Cost and Finance:

When traveling abroad, there are five common methods of financing the Grand Tour. Most tourists rely on paper instruments of credit. They draw on the foreign correspondence of his London banker for a certain sum. Also, people pay for the tour by taking bills of exchange that can be exchanged by any banker on the continent; yet, some resist this method because bills may turn out to be useless and false. Two less common methods of financing the tour are to take British money and to borrow from British envoys. The final method is obtaining money, pounds from well-intentioned local people. However, one must be aware that in all of these financial situations commissions are charged by bankers for dealing with bills of exchange, other financial devices, and the rates of exchange offered by these bankers, often times causes the tourist to complain. Many bankers are British, yet remain largely unregulated and free to charge or offer what they choose. Another problem when arranging one’s finances is ensuring the possibility of obtaining a banker’s service. Exchange rates, shortage of coins, and the wide variety of currencies within the countries make it difficult and costly.

For some, financing the Grand Tour is not only a burden but also an impossibility. For these unfortunate persons, the students who happen to be attending a university have the privilege to request financial aid from their respective universities. In this situation, the student is expected to pay for food and gifts, but the university can help with the cost of lodging and transportation. People restricted with financial burden can also depend on the Queen herself for support. The Queen chooses to aid young courtiers on their tour abroad with the understanding that when these courtiers return, they will advise her foreign affairs based on their experiences abroad. One can always travel for less by searching for inexpensive food and accommodations, traveling on foot rather than carriages, refraining from gambling, drinking, and other social engagements, and budgeting one’s expenses wisely.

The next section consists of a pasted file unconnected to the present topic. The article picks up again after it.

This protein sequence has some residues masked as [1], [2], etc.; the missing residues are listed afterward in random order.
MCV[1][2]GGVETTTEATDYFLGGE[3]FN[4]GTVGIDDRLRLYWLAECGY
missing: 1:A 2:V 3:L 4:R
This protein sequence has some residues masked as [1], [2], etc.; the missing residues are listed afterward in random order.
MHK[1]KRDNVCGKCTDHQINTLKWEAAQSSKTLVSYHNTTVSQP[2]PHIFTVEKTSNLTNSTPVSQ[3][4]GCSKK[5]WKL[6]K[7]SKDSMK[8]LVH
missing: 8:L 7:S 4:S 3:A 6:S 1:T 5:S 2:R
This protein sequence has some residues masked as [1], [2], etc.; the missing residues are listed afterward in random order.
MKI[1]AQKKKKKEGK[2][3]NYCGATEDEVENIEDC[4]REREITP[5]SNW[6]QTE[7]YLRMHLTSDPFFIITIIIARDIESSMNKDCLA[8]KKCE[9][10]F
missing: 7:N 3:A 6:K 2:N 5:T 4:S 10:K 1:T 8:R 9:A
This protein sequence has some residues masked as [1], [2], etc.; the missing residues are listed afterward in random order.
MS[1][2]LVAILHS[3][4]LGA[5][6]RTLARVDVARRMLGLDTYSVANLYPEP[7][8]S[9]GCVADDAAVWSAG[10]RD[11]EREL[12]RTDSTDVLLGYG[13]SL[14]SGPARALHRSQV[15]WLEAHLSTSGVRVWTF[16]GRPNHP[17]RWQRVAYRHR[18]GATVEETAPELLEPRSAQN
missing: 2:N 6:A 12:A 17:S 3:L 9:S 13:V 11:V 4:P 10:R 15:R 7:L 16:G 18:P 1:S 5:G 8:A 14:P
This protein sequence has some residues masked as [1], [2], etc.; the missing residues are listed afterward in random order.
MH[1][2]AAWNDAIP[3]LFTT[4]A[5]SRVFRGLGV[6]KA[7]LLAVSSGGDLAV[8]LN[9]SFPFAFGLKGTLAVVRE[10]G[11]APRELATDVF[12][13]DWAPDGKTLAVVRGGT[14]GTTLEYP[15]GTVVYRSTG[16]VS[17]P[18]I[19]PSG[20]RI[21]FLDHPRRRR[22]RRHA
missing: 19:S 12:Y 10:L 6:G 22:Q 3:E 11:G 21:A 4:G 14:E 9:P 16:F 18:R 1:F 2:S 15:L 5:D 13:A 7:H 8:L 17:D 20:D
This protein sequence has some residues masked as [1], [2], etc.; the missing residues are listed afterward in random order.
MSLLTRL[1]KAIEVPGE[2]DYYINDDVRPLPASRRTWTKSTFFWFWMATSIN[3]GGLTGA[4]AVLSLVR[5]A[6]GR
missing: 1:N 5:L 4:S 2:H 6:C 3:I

Financial advice for mainstream travelers:

  • It is most useful to arrange allowances expressed in terms of so much per month or even year. Prices should be agreed upon in advance, but also may be bargained if staying for an extended period of time. The average Grand Tourist spends 300 pounds per year. A servant or a tutor to promote one’s traveling comfort usually accompanies the wealthier Grand Tourists. These servants add an additional 50 pounds to the yearly allowance or cost of the Grand Tourist.
  • Be prepared to spend less on food and accommodations and more on transportation, especially purchasing carriages. Land travel is the most expensive means of transportation.
  • One may cut costs by purchasing food at the market. However, most of the time foreigners pay more than the locals.
  • When packing, be aware that one may very well have to replace items of clothing, which is very expensive, when abroad for long periods of time. One is always expected to dress well, especially when appearing in court society.
  • Attending the theatre or musical entertainments is not expensive. However, tourists are usually defrauded, so be careful.
  • Tipping is also a constant drain on the traveler’s financial budget. Tipping is widespread and every worker receives a tip from the sailors to the servants.
  • Be aware that gambling is a main part of social life on the continent. Horse racing, boxing, billiards, and cards are forms of gambling that are particularly popular within the social scene.


Grand Tour Tourism Destinations Preparations Sources